Mina YuMina Yu, Class of 2022

Concentration: Chemistry
Organization: X-Ray Associates of New Mexico
Title: Medical Shadowing Experience
Alum host: Jimmy C. Leung '88

What did you do at your internship?

I would virtually accompany Dr. Leung around his place of practice. He would often show me a particular piece of equipment, and we would talk through the physics behind how the equipment works as well as practical points about the equipment's use. 

Then, we would look through X-ray, CT and MRI images, and Dr. Leung would teach me how to interpret different parts of each scan and how to identify and classify abnormalities in the images. 

Why did you choose this particular opportunity?

I chose this opportunity because radiology is a fascinating field, and this was a great opportunity to speak with a real radiologist and to learn more about what a radiologist does in his practice. 

What are some of the takeaways or lessons from your internship?

I learned a lot about how physicians collaborate with physicians of other specialties, about various radiological equipment, and about radiographic interpretation. I also learned that I am drawn to specializations in medicine that will allow me to do the type of analytical thinking I was introduced to through this opportunity. 

Have you been working with the alum host directly?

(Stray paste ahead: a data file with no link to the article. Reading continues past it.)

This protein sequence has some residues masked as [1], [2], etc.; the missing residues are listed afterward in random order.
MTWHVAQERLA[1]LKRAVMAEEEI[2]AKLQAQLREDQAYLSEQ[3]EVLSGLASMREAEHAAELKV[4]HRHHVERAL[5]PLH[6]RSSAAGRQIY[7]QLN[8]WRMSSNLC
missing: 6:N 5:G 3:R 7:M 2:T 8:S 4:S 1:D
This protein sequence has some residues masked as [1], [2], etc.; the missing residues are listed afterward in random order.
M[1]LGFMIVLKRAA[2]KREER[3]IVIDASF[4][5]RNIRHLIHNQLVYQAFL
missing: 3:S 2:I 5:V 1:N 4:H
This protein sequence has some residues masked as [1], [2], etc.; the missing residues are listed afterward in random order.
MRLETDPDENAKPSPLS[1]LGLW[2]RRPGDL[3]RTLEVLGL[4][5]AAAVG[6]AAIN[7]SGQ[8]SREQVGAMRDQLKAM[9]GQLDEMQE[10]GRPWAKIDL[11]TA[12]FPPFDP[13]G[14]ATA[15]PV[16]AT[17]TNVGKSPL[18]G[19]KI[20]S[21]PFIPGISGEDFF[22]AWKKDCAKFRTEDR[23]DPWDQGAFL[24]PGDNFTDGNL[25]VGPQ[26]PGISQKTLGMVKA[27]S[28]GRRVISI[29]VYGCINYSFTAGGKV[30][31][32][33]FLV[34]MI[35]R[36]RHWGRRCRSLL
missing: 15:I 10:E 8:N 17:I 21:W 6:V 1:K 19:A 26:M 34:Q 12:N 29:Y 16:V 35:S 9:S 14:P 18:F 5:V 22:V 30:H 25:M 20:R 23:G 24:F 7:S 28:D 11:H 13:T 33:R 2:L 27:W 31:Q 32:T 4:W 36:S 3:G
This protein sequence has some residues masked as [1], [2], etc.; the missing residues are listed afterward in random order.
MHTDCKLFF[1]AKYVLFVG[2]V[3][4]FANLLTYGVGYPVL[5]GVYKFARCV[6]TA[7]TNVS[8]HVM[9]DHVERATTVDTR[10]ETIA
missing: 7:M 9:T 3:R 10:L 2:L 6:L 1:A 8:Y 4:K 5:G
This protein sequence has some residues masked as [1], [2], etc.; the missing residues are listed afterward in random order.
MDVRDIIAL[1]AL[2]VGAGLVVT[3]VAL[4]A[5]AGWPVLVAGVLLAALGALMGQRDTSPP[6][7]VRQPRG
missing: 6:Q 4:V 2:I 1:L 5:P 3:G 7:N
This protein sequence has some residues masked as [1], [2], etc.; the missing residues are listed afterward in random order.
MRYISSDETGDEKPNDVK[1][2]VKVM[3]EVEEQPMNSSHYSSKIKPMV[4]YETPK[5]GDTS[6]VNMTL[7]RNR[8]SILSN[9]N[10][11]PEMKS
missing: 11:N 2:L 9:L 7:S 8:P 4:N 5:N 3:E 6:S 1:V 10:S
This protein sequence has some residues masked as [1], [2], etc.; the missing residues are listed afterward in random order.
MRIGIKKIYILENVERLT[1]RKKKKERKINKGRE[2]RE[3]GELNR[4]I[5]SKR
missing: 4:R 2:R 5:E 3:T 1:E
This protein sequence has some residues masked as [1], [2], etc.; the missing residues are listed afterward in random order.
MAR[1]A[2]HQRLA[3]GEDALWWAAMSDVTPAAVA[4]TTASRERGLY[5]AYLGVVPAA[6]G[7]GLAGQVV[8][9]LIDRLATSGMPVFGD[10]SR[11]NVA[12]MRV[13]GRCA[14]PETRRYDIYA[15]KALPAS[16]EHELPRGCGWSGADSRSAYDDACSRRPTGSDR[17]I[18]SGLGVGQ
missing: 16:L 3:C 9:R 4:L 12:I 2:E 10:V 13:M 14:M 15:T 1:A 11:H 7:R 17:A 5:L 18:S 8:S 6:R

Yes! It was amazing to get to see a radiologist in action and to have the opportunity to ask him questions directly. Dr. Leung was also incredibly receptive to all the things I felt curious about—ranging from practical questions about how to tell apart the left and right hands in X-ray scans to musings about why thyroxine contains iodine—which I really appreciated. I got to hear a lot of great stories, as well!

Can you describe your favorite project or aspect about the experience?

I really, really loved learning about the basics of the field of radiology and radiographic interpretation with such a candid and wonderful mentor!

Remy ReyaRemy Reya, Class of 2021

Concentration: Princeton School of Public and International Affairs 
Organization: Midstory Media Thinkhub
Title: Research, Storytelling and Media Intern 
Alumni hosts: Ruth Chang '12, Samuel Chang '16 and Logan Sander '18 

What did you do at your internship?

As an intern at Midstory, my day-to-day was a hodgepodge of Zoom calls, Google Docs editing sessions and social hours with other interns. At any given time, I’d be chipping away at five or six different projects; some are slow-burn, long-term research projects, while others are shorter-turnaround journalistic pieces. In either case, I spent a lot of time doing interviews, conducting background research, writing and co-writing outlines, and editing, editing, editing. Without fail, it’s an exciting and dynamic work environment.

Why did you choose this particular opportunity?